If you are self harming, you might feel lonely, isolated and like you can’t tell anyone about it – but you are not alone. We really encourage you to talk about it – and more importantly about how you’re feeling.
It might feel difficult (maybe even impossible) to start with. Sometimes writing, drawing or painting how you’re feeling can help too, or some of these other distractions.
We’re not saying it will fix everything, but usually it can really help to get it out – it can help you realise what’s going on inside your head and how you’re feeling, as well as helping others to understand why you may be behaving differently.
You could talk to a friend, family member, someone you trust at school, college or university, your GP, youth worker, or counsellor.
Here are some ideas that might help you to start a conversation about how you’re feeling:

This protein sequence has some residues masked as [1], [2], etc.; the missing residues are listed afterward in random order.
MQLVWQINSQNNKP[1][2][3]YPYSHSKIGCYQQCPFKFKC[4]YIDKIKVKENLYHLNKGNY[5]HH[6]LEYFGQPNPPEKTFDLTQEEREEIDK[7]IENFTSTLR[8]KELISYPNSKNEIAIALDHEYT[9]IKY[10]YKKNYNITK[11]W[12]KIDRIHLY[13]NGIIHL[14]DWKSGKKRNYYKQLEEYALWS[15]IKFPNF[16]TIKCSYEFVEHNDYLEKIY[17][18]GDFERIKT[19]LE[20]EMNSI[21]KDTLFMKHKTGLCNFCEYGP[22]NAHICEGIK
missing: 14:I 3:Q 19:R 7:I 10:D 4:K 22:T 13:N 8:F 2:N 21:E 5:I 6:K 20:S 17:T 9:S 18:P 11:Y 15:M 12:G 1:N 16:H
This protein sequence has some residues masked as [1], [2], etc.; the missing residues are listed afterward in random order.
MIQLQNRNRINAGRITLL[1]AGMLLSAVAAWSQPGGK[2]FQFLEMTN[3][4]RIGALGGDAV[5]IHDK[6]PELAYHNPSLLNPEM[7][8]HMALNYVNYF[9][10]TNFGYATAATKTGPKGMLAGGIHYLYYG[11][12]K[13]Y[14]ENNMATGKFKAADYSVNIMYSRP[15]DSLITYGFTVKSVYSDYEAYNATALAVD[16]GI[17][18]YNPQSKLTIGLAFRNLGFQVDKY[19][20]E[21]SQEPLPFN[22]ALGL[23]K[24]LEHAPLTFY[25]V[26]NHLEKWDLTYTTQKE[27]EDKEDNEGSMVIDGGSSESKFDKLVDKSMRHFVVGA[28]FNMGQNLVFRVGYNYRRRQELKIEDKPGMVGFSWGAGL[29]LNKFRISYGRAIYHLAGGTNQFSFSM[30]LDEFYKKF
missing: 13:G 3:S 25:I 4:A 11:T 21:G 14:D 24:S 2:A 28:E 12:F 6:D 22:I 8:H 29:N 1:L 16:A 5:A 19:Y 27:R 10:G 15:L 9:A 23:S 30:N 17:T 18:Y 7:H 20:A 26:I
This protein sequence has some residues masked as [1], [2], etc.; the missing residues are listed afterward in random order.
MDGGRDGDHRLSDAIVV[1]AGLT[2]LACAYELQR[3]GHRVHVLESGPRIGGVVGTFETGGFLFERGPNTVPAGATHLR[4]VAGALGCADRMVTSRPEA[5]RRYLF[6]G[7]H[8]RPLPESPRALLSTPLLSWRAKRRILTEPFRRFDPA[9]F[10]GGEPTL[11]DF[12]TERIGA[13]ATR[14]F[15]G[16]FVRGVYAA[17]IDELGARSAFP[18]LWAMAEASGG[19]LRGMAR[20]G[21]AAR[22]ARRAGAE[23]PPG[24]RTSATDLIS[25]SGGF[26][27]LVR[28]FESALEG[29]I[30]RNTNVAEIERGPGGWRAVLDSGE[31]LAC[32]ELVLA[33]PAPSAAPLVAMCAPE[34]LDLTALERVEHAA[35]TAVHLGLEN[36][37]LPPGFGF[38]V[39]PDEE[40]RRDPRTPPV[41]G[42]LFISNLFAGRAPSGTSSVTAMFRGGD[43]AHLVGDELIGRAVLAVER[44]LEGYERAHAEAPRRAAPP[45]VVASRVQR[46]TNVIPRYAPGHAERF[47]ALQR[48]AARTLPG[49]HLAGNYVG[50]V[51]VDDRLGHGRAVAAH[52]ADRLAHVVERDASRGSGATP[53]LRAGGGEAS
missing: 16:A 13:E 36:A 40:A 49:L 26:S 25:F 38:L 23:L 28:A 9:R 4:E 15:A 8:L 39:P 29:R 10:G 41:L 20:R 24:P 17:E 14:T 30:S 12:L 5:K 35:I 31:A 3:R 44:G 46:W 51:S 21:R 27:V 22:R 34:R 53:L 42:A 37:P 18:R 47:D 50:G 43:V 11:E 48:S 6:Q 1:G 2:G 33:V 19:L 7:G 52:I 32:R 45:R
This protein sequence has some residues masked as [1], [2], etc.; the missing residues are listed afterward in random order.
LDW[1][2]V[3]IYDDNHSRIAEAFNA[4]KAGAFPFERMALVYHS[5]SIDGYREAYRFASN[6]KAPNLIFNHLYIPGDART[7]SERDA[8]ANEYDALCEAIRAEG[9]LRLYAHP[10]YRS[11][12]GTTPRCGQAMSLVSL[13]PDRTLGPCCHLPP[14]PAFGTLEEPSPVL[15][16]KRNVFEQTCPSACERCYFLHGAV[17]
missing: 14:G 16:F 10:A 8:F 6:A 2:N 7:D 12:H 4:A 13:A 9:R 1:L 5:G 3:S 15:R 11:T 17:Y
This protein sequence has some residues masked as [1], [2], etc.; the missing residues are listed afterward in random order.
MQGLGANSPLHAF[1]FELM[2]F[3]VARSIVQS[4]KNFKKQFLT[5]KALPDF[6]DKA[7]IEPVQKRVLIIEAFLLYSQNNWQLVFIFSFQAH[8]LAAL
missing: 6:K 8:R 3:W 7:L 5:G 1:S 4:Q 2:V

- I’m finding (…) really hard right now;
- Can we have a chat about (…);
- I’ve being doing (…) to myself and I don’t know why;
- If you’ve got a moment I could really do with a chat;
- Can I talk to you in private please?
If you’re not quite ready to talk to someone yet, here are four websites you’ll find information and support:
- Support for young people affected by self harm: www.selfharm.co.uk
- The Site: www.thesite.org/mental-health/self-harm
- YoungMinds: www.youngminds.org.uk
It’s important if you’re harming yourself that you keep yourself safe. If you’re worried that you’ve done something serious, call 999 for an ambulance.
- Understanding Self-harm – Explains self-harm, including possible causes and how you can access treatment and support. Includes tips for helping yourself.
- National Self-harm Network – Support, advice and advocacy services to people affected by self harm.